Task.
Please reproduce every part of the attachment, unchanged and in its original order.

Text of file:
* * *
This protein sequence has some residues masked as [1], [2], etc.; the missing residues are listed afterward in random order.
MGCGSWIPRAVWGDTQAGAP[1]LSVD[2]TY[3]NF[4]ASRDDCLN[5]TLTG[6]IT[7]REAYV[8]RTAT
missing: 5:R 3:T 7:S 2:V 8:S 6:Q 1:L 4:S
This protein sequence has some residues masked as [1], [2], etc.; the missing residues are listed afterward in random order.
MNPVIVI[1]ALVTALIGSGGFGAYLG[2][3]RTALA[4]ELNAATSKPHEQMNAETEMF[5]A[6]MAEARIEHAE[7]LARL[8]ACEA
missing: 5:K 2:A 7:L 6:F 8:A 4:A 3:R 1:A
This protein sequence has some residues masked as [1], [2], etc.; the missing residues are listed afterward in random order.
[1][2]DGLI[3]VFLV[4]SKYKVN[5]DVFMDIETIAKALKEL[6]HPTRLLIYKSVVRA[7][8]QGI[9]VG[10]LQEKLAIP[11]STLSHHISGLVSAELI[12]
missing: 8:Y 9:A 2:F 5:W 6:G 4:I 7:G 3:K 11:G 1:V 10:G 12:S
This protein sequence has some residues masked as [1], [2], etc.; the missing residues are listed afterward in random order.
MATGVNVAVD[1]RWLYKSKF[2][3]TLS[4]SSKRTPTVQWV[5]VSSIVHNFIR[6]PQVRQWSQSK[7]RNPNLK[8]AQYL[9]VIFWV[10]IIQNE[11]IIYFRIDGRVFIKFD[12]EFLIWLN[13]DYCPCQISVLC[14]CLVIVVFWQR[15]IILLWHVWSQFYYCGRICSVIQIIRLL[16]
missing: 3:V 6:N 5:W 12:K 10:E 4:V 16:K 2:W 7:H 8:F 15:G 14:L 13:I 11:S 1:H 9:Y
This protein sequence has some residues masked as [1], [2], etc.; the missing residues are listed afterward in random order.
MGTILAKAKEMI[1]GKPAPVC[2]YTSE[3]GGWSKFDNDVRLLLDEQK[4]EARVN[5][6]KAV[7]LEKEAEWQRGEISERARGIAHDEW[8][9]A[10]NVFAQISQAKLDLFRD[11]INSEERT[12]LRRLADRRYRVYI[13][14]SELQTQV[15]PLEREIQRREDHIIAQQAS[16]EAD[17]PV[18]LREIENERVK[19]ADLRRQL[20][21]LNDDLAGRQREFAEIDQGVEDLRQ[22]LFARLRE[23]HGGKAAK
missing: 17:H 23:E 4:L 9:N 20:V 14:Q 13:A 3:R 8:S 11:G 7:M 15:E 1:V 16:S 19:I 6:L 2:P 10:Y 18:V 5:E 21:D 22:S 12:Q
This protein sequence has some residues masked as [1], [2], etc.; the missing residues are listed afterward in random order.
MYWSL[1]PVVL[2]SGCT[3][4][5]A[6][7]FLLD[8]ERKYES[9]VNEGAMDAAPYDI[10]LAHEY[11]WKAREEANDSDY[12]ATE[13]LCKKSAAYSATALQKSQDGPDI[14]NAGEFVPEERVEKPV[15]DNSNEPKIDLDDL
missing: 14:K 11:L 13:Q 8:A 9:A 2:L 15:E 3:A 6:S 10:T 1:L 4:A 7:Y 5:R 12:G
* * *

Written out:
This protein sequence has some residues masked as [1], [2], etc.; the missing residues are listed afterward in random order.
MGCGSWIPRAVWGDTQAGAP[1]LSVD[2]TY[3]NF[4]ASRDDCLN[5]TLTG[6]IT[7]REAYV[8]RTAT
missing: 5:R 3:T 7:S 2:V 8:S 6:Q 1:L 4:S
This protein sequence has some residues masked as [1], [2], etc.; the missing residues are listed afterward in random order.
MNPVIVI[1]ALVTALIGSGGFGAYLG[2][3]RTALA[4]ELNAATSKPHEQMNAETEMF[5]A[6]MAEARIEHAE[7]LARL[8]ACEA
missing: 5:K 2:A 7:L 6:F 8:A 4:A 3:R 1:A
This protein sequence has some residues masked as [1], [2], etc.; the missing residues are listed afterward in random order.
[1][2]DGLI[3]VFLV[4]SKYKVN[5]DVFMDIETIAKALKEL[6]HPTRLLIYKSVVRA[7][8]QGI[9]VG[10]LQEKLAIP[11]STLSHHISGLVSAELI[12]
missing: 8:Y 9:A 2:F 5:W 6:G 4:I 7:G 3:K 11:G 1:V 10:G 12:S
This protein sequence has some residues masked as [1], [2], etc.; the missing residues are listed afterward in random order.
MATGVNVAVD[1]RWLYKSKF[2][3]TLS[4]SSKRTPTVQWV[5]VSSIVHNFIR[6]PQVRQWSQSK[7]RNPNLK[8]AQYL[9]VIFWV[10]IIQNE[11]IIYFRIDGRVFIKFD[12]EFLIWLN[13]DYCPCQISVLC[14]CLVIVVFWQR[15]IILLWHVWSQFYYCGRICSVIQIIRLL[16]
missing: 3:V 6:N 5:W 12:K 10:E 4:V 16:K 2:W 7:H 8:F 15:G 14:L 13:I 11:S 1:H 9:Y
This protein sequence has some residues masked as [1], [2], etc.; the missing residues are listed afterward in random order.
MGTILAKAKEMI[1]GKPAPVC[2]YTSE[3]GGWSKFDNDVRLLLDEQK[4]EARVN[5][6]KAV[7]LEKEAEWQRGEISERARGIAHDEW[8][9]A[10]NVFAQISQAKLDLFRD[11]INSEERT[12]LRRLADRRYRVYI[13][14]SELQTQV[15]PLEREIQRREDHIIAQQAS[16]EAD[17]PV[18]LREIENERVK[19]ADLRRQL[20][21]LNDDLAGRQREFAEIDQGVEDLRQ[22]LFARLRE[23]HGGKAAK
missing: 17:H 23:E 4:L 9:N 20:V 14:Q 13:A 3:R 8:S 11:G 7:M 15:E 1:V 16:S 19:I 6:L 2:P 10:Y 18:V 5:E 21:D 22:S 12:Q
This protein sequence has some residues masked as [1], [2], etc.; the missing residues are listed afterward in random order.
MYWSL[1]PVVL[2]SGCT[3][4][5]A[6][7]FLLD[8]ERKYES[9]VNEGAMDAAPYDI[10]LAHEY[11]WKAREEANDSDY[12]ATE[13]LCKKSAAYSATALQKSQDGPDI[14]NAGEFVPEERVEKPV[15]DNSNEPKIDLDDL
missing: 14:K 11:L 13:Q 8:A 9:A 2:L 15:E 3:A 6:S 10:T 1:L 4:A 7:Y 5:R 12:G